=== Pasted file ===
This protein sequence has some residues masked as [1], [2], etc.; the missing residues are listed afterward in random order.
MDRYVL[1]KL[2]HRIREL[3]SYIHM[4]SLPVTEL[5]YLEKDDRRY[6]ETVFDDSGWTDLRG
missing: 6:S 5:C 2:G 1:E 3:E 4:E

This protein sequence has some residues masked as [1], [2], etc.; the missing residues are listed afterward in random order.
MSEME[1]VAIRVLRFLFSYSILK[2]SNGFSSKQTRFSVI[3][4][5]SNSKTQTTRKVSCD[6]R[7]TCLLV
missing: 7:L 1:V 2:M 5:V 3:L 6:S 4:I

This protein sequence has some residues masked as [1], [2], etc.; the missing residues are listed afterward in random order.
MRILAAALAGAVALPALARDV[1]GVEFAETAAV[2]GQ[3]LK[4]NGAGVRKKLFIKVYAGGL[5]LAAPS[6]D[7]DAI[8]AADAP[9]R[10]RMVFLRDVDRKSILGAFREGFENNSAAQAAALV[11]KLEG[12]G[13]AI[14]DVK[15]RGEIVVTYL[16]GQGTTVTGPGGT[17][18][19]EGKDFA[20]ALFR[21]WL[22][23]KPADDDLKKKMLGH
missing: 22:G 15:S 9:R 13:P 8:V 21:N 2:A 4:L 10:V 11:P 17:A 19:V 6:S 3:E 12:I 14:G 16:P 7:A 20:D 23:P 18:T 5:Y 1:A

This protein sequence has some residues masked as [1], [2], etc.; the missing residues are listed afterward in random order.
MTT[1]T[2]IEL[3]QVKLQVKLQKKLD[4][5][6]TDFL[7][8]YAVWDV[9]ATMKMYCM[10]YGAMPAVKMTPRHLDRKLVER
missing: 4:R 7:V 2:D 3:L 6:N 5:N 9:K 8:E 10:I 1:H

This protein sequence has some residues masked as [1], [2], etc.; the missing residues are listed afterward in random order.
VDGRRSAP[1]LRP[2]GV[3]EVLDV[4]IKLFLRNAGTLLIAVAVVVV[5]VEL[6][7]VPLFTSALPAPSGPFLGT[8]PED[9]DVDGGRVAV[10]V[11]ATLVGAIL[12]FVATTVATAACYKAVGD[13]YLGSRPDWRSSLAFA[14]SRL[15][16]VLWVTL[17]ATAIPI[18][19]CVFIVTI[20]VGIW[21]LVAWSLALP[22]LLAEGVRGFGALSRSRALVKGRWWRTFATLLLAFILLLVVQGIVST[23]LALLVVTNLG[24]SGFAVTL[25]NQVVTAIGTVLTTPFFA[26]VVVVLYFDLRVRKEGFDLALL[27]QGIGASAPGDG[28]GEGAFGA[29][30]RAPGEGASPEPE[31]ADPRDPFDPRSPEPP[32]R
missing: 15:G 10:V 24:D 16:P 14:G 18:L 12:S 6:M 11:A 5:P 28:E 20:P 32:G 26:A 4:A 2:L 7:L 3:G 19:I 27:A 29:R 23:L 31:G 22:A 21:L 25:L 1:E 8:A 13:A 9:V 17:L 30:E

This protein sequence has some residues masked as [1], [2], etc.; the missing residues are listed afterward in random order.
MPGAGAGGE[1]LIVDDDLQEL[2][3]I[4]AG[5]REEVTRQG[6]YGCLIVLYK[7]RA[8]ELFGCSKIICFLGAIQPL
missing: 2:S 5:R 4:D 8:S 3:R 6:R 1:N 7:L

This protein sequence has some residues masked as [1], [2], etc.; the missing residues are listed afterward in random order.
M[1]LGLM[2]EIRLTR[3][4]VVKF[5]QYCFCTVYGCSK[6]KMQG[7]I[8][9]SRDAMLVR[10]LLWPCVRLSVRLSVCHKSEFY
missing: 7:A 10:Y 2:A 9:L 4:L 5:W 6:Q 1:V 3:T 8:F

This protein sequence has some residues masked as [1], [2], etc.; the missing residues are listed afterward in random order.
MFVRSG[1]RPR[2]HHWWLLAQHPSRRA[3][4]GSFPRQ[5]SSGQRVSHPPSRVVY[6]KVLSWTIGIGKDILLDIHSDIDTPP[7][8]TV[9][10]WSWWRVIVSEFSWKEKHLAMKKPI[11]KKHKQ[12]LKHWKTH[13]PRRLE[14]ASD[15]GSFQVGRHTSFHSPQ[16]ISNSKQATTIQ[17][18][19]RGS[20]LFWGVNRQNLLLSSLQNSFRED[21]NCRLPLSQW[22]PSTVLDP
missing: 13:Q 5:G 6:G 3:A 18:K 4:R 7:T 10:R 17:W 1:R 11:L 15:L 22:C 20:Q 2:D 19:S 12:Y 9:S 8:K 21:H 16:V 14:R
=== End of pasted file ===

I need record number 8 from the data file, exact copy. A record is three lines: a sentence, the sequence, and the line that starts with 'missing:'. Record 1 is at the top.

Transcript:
This protein sequence has some residues masked as [1], [2], etc.; the missing residues are listed afterward in random order.
MFVRSG[1]RPR[2]HHWWLLAQHPSRRA[3][4]GSFPRQ[5]SSGQRVSHPPSRVVY[6]KVLSWTIGIGKDILLDIHSDIDTPP[7][8]TV[9][10]WSWWRVIVSEFSWKEKHLAMKKPI[11]KKHKQ[12]LKHWKTH[13]PRRLE[14]ASD[15]GSFQVGRHTSFHSPQ[16]ISNSKQATTIQ[17][18][19]RGS[20]LFWGVNRQNLLLSSLQNSFRED[21]NCRLPLSQW[22]PSTVLDP
missing: 13:Q 5:G 6:G 3:A 18:K 4:R 7:T 10:R 17:W 1:R 11:L 15:L 22:C 20:Q 2:D 19:S 12:Y 9:S 8:K 21:H 16:V 14:R